See Inside the Historic Wrigley Mansion in Chicago

The 13,000-square-foot Gilded Age home that once belonged to chewing gum tycoon William Wrigley, Jr. was foreclosed on and listed for $4.9 million.

One of Chicago's most historic and architecturally significant homes will soon have a new owner. Known as the Wrigley Mansion thanks to its former owner, the chewing gum tycoon William Wrigley, Jr., the Italian Renaissance mansion on Lakeview Avenue found a yet-to-be-announced buyer in December after what Mansion Global called "years of neglect that ended in foreclosure." Scroll down for more of the story, plus a look inside.

The home near Lincoln Park was designed by architect Richard Schmidt and completed in 1896.

Joseph Theurer, owner of the Schoenhofen Brewing Co., commissioned the home, which is now listed in the National Registry of Historic places and is a Chicago Landmark.

The Wrigley family purchased it in 1911.

It was one of Chicago's best-known properties at the time. William Wrigley, Jr. would go on to buy the Chicago Cubs in the following years, too.

Although it stayed in the Wrigley family for about 70 years, it was vacant for much of that time.

The family moved from the mansion to a 10,000-square-foot apartment in a Rosario Candela-designed building on Lake Shore Drive in the 1930. Kidnappings and robberies during the Great Depression, including the murder of pilot Charles Lindbergh’s son in 1932, eventually drove the family to leave their well-known address for fear of becoming a target," Mansion Global reports.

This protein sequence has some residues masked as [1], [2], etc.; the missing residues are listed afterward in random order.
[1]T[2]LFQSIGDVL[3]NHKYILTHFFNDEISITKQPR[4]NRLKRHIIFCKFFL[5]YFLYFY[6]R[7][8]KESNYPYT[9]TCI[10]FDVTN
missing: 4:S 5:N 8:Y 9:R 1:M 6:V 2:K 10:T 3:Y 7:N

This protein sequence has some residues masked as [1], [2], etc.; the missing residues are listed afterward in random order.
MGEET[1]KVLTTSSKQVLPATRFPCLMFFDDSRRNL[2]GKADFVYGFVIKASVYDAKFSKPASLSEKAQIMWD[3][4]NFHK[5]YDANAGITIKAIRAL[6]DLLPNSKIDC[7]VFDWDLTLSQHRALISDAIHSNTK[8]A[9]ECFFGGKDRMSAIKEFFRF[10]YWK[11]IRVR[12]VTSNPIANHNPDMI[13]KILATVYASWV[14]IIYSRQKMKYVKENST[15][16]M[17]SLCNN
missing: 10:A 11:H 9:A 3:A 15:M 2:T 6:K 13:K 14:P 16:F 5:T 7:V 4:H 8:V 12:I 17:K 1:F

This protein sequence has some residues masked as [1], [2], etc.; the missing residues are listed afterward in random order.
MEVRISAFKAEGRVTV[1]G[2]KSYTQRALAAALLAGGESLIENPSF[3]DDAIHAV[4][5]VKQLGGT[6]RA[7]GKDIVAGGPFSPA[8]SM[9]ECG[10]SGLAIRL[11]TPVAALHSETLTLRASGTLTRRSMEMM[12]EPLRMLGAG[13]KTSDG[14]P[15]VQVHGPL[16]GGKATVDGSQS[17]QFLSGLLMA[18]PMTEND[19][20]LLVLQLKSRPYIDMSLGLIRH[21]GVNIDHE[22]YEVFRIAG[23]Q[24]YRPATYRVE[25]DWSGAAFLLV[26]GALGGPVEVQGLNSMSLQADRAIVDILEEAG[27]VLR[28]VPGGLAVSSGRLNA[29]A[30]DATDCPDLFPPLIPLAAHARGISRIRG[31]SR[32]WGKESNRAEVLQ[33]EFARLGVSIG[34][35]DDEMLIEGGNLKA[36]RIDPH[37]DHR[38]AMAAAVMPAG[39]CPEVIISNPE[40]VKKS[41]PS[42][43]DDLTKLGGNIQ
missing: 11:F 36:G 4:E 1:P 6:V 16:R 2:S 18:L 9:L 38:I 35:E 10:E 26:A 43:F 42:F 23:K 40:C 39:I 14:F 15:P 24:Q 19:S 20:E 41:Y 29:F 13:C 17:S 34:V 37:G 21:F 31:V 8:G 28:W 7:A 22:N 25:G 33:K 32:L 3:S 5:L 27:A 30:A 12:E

It was sold to a private investor in 1984.

Although it was considered for use as the Chicago mayor's residence, the home remained in private hands. Bank of America foreclosed on the previous owner of the property in 2016Mansion Global reports, and listed it for $7.15 million in 2017. The asking price was eventually lowered to $4.9 million.

The home found a buyer in December, but the selling price won't be reported until the closing.


"The mansion is magnificent," listing broker Anthony Disano told Town & Country. "It’s hard to believe it's 120 years old and in immaculate condition with most of the original woodwork intact."

"The steel and concrete structure is clad in an elegant baroque terra cotta tile and patinated copper roof," the listing notes.

An actual ballroom on the top floor has views of Lincoln Park and Lake Michigan.

Mahogany, cherry, and birdseye maple wood are used throughout the house.

There are nine bedrooms.

The first floor contains an expansive living room.

It connects to a study with built-in bookshelves.

The basement holds an impressive bar.

And a walk-in vault for storing bottles.

Soon it could be home to a new family.

Or a school, retail space, office, hotel, restaurant, banquet hall, museum or art gallery—all were suggested in the listing. Whatever it becomes, the property will always be one of Chicago's most notable addresses.

*This story originally appeared on

*Minor edits have been made by the editors

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